Ext3 Performance Tuning - the journal

Sven Rudolph Sven_Rudolph at drewag.de
Tue Dec 11 12:29:33 UTC 2007


I have some performance problems in a file server system. It is used
as Samba and NFS file server. I have some ideas what might cause the
problems, and I want to try step by step. First I have to learn more
about these areas.

First I have some questions about tuning/sizing the ext3 journal.

The most extensive list I found on ext3 performance tuning is
<http://marc.info/?l=ext3-users&m=117943306605949&w=2> .

I learned that the ext3 journal is flushed when either the journal is
full or the commit interval is over (set by the mount option
"commit=<number of seconds>"). So started trying these settings.

I didnt manage to determine the size of the journal of an already
existing filesystem. tunefs tells me the inode:

  ~# tune2fs -l  /dev/vg0/lvol0 | grep -i journal
  Filesystem features:      has_journal resize_inode dir_index filetype needs_recovery sparse_super large_file
  Journal inode:            8
  Journal backup:           inode blocks

Is there a way to get the size of the journal?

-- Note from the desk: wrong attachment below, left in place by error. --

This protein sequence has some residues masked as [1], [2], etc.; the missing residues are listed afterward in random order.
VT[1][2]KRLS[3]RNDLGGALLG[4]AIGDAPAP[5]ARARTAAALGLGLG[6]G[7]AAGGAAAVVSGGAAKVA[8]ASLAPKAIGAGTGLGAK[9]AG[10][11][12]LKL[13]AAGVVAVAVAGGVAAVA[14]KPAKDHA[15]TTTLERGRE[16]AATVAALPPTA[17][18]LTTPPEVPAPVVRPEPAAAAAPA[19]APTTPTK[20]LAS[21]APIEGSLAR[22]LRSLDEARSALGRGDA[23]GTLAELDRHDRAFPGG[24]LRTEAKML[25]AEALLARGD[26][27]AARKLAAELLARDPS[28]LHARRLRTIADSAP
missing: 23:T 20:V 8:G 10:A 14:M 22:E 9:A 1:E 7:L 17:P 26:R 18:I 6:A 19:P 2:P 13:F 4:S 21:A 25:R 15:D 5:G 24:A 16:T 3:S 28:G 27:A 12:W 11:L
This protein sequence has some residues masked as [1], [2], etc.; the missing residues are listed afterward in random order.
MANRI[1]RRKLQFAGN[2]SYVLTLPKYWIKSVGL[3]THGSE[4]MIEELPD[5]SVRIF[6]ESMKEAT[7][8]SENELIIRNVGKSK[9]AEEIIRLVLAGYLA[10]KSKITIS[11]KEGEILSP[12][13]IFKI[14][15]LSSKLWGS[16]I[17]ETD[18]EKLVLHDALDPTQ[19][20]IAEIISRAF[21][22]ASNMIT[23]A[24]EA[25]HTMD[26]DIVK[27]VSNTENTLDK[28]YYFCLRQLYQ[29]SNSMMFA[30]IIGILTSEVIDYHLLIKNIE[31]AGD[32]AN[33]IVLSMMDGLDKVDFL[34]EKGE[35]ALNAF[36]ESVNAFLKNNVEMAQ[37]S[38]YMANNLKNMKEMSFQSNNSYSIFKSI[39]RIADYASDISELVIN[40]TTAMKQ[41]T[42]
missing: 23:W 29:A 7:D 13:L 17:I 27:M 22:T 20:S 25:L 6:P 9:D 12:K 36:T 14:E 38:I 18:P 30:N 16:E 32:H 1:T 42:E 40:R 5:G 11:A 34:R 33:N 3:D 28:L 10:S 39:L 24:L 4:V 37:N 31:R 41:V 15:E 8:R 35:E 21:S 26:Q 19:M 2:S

And how do I find out how much of the journal is used? Or how often a
journal flush actually happens? Or whether the journal flushes happen
because the commit interval has finished or because the journal was
full? This would give me hints for the sizing of the journal.

And I tried to increase the journal flush interval.

  ~# umount /data/
  ~# mount -o commit=30 /dev/vg0/lvol0 /data/
  ~# grep /data /proc/mounts 
  /dev/vg0/lvol0 /data ext3 rw,data=ordered 0 0

Watching the disk activity LEDs makes me believe that this works, but
I expected the mount option "commit=30" to be listed in
/proc/mounts. Did I do something wrong, or is there another way to
explain it?

As you see above in /proc/mounts I use data=ordered. The fileserver
offers both NFS and Samba. "data=journal" might be better for NFS, but
I believe that NFS is the smaller part of the fileserver load. Is
there a way to measure or estimate how large the impact of NFS on the
journal size and transfer rate is?

If I used "data=journal" I would need a larger journal and the journal
data transfer rate would increase. I fear this might induce a new
bottleneck, but I have no idea how to measure this or how to estimate
it in advance.

Currently I have an internal journal, the filesystem resides on
RAID6. I guess this is another potential performance problem.  When
discussions on external journals appeared some years ago it was
mentioned that the external journal code was quite new (see

I think nowadays I have the option to use an external journal and
place it on a dedicated RAID1. Did anyone experience performance
advantages by doing this? Even while using "data=journal"?

Thats all. Thanks for reading that far ;-)


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